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Managing Malaysian lovegrass (C. aciculatus)

Posted by mynormas on September 15, 2011


Lets not kid ourselves, there are many Malaysian golf courses, football fields and tamans that are plagued by the lovegrass (presumably named because it loves our pants). I have seen golfers comments that hate a particular golf course because that golf course has a lot of lovegrass on its fairways.

Lets start a discussion – although from experience this ‘discussion’ will end up being a monologue – but lets discuss anyway. Lets clarify what is ‘lovegrass’. Its that type of plant that has seeds that sticks to pants or socks. The leaf are light green. It is sometimes called as ‘kemuncup’ in some places in Malaysia. In the U.S it is called as the pilipiliula or golden false beardgrass or false beardgrass (http://plants.usda.gov/java/profil

This field was cut about 5 days ago! But the amount of lovegrass now would make a pious man curse...

e?symbol=CHAC) and Mackie’s pest.

What ever it is called I am sure most of us agree that it is a pest.

The leaf and the plant per se is tolerable but it is the seeds and how they were made to propagate that gets most golfers, footballers, joggers (or their wife, mom or maid) worked up. They stick to the pants and socks with no regard to price, brand or label.

Why on earth Malaysians called it love grass is a mystery.

It is also a stubborn pest. The only effective selective pesticide I know that we can use against it is Facet (available in Malaysia). Of course you can use Round-up but that may fall into the ‘overkill’ territory.

It resists mowing with regular reel mower, no matter what brand or how many reels. I have had arguments with two golf course superintendents (actually, make that three but in the end that one guy bought a rotary mower though I suspect it could be because of the price)   who insisted to buy five-gang reel mowers even though their fairways are infested with lovegrass. Why? Because all the other golf courses use a five-gang how can I use a tractor mounted rotary mower?

I have pictures of this golf course with better stripes; but no tractor, so this will have to do. Not to mention that I'm late already. Just take my word that rotarys make stripes

Using Facet has its drawbacks, one of it (other than price) is that it affects cowgrass. I am currently helping a Superintendent testing a few rates of Facet to see which will not kill cowgrass permanently. Lets see what happens; I have my doubts because as I see it, there is just too much lovegrass on his fairways. In my opinion, he would be better off changing his old five-gangs with second-hand mini-tractors equipped with new rotary mowers and mow twice or thrice a week.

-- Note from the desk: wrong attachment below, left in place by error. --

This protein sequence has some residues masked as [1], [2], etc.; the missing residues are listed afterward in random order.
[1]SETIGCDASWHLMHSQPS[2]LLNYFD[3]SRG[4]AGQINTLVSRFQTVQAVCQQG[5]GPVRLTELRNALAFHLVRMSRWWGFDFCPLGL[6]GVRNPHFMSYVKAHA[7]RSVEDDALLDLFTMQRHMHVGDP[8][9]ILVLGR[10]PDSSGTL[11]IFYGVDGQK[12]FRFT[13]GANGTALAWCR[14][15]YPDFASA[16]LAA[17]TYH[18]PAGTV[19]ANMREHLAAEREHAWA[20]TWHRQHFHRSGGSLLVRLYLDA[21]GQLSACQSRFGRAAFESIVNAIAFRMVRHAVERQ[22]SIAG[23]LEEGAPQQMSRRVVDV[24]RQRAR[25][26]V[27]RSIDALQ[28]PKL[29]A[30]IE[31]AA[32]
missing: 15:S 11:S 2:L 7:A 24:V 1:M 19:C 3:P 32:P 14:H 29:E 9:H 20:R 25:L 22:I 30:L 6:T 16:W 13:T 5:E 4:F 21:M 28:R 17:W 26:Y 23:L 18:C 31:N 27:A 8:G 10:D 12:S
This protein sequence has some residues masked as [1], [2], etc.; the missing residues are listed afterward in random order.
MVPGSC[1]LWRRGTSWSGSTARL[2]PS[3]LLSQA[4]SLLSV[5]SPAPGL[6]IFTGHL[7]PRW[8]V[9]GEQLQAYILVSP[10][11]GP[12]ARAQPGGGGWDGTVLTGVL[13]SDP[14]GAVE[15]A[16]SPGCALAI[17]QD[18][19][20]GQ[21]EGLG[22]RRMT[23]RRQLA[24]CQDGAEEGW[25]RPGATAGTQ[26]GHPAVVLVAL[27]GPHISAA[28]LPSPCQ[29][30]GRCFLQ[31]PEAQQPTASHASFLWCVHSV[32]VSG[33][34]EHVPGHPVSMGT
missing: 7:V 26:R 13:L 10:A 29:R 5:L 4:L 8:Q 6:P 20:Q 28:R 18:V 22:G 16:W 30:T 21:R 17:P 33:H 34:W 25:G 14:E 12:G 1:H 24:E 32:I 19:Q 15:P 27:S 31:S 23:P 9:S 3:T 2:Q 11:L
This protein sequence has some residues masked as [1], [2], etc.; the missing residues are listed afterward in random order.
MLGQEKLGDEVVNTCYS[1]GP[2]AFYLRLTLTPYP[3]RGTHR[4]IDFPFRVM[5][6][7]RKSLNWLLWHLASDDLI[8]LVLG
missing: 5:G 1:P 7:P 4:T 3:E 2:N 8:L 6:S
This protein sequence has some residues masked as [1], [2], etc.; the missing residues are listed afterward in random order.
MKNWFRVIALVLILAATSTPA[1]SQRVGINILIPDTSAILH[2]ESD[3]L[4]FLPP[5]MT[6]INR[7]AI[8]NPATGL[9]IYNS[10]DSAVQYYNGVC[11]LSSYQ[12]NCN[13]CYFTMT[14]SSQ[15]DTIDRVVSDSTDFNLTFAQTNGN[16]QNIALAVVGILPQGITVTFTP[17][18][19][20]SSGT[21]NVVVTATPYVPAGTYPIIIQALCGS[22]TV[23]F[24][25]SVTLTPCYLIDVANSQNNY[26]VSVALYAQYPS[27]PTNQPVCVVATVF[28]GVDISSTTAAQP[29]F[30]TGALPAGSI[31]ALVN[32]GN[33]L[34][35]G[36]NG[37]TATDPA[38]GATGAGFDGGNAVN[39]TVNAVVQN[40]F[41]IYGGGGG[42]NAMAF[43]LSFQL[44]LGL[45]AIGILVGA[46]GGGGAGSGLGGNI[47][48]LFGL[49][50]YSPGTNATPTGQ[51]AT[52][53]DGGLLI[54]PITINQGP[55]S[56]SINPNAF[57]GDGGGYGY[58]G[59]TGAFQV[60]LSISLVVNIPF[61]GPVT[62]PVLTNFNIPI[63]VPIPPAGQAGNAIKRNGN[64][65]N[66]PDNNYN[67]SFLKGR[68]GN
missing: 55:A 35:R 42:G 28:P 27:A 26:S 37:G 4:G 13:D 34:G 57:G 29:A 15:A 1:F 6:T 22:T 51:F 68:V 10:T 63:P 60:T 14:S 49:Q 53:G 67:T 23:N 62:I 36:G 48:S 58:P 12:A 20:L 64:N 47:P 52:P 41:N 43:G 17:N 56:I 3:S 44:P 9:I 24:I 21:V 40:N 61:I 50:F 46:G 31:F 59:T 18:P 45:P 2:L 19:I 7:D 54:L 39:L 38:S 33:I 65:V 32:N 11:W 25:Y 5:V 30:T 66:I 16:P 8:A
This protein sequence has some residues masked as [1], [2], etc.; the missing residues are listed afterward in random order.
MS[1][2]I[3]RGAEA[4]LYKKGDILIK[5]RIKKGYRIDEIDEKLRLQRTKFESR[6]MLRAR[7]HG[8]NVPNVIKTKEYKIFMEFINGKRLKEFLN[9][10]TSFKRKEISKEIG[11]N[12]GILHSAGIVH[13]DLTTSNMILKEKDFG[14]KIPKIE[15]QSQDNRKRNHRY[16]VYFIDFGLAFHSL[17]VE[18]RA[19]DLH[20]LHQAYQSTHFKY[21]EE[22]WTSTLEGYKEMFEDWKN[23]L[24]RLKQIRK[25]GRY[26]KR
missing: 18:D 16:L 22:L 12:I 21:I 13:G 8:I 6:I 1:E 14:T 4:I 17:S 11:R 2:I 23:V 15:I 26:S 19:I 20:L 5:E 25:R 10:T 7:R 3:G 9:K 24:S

Newsflash: Facet kills lovegrass. But the broadleaf survives! Not the cowgrass. And those are RM240 Hush Puppies.

Of course, if your golf course, field, taman or lawn that was planted with Bermuda or Zoysia, by all means; spray it out. Unfortunately, if your bla bla bla was planted (or is now covered) with cowgrass or Serangoon then your options are limited: if not much or only a few areas are invaded by lovegrass – you still could do chemical control. Otherwise you may have to replant (though I would still advise you to use chemical first to ensure no seeds or roots are left behind to continue) or buy new rotary mowers. For lawn owners, you may need to buy your own cutters or adopt one of the foreigner-who-mows-house-lawns as ‘anak angkat’.

Plus, a certain brand of golf course machinery is now coming out with five-gang rotary mowers too so you don’t lose your prestige when talking to other peers at the networking dinner of the club/stadium/local council/dewan bandaraya. And don’t worry, rotary mowers can make stripes as well as reel mowers too.

Try it.

The lovegrass just springs back up behind the mower. But notice that the leaves are quite nice.

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One Response to “Managing Malaysian lovegrass (C. aciculatus)”

  1. That was a frankly incredible piece..

    Like

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